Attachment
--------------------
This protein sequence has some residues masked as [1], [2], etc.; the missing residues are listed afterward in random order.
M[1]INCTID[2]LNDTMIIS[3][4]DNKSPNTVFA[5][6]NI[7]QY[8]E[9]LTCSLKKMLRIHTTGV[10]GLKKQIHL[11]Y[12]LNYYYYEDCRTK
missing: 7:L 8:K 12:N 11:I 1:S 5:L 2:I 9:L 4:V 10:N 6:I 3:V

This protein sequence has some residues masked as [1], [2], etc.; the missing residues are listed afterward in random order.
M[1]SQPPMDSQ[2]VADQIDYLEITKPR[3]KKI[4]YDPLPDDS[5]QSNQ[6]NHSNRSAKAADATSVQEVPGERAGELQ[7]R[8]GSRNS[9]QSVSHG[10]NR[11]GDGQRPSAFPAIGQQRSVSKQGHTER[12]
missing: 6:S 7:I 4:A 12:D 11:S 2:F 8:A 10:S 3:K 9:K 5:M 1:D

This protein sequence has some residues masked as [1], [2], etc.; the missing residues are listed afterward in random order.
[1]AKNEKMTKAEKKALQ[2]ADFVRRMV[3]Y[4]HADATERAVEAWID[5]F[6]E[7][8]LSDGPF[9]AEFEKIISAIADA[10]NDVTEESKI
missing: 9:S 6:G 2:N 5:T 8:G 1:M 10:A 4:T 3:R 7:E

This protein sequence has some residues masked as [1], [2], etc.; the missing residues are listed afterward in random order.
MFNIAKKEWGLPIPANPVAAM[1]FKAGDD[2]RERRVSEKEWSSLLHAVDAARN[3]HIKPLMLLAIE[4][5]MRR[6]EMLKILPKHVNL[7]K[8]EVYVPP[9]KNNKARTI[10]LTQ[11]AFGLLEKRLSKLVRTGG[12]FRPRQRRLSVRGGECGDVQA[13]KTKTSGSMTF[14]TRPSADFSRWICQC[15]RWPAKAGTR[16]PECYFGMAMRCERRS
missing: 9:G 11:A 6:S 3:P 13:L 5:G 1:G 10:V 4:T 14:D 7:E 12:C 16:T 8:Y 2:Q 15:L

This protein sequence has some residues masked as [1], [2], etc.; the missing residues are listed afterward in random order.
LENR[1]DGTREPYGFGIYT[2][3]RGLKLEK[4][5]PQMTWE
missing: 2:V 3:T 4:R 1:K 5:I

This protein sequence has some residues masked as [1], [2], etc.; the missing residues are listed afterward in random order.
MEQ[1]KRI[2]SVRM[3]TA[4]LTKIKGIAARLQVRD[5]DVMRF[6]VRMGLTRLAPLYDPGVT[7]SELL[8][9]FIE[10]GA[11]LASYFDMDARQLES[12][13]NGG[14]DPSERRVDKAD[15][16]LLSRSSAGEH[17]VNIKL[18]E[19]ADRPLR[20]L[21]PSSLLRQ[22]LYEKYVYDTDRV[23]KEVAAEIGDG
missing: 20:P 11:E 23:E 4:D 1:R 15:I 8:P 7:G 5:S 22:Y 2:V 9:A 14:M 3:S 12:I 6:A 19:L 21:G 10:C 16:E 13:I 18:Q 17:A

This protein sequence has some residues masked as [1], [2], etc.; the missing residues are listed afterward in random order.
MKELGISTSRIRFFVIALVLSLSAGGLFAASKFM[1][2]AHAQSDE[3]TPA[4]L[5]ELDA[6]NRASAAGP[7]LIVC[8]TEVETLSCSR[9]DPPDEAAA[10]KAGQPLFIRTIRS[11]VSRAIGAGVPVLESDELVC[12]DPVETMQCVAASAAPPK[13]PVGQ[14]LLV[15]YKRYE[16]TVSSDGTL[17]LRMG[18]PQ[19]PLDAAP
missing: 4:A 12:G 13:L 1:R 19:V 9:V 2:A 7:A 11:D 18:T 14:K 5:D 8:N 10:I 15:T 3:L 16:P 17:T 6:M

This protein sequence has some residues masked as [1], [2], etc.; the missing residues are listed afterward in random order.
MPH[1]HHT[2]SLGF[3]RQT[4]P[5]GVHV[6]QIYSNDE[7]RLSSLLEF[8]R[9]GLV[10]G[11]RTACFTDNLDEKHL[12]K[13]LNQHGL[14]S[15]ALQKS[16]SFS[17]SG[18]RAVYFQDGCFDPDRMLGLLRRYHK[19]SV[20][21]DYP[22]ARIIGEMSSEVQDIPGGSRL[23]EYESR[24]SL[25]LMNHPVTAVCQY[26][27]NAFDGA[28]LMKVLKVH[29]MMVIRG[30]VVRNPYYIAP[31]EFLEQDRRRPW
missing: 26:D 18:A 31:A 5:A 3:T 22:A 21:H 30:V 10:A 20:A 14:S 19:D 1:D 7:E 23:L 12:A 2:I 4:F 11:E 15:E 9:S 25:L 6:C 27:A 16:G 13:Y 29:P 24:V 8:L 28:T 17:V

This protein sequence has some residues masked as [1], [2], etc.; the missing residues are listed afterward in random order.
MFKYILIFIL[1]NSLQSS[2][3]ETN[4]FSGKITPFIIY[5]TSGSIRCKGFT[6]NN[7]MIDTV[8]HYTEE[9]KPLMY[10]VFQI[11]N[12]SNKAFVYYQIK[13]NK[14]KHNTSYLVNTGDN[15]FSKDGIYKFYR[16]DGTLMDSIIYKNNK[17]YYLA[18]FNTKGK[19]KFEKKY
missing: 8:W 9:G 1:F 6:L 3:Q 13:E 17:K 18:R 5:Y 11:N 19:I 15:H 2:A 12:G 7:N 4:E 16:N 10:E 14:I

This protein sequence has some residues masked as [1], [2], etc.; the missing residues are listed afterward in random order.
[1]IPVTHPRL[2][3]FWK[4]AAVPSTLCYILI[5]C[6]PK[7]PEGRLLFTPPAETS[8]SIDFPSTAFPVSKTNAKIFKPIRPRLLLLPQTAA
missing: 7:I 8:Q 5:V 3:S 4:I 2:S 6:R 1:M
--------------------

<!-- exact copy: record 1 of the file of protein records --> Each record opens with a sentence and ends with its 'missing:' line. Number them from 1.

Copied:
This protein sequence has some residues masked as [1], [2], etc.; the missing residues are listed afterward in random order.
M[1]INCTID[2]LNDTMIIS[3][4]DNKSPNTVFA[5][6]NI[7]QY[8]E[9]LTCSLKKMLRIHTTGV[10]GLKKQIHL[11]Y[12]LNYYYYEDCRTK
missing: 7:L 8:K 12:N 11:I 1:S 5:L 2:I 9:L 4:V 10:N 6:I 3:V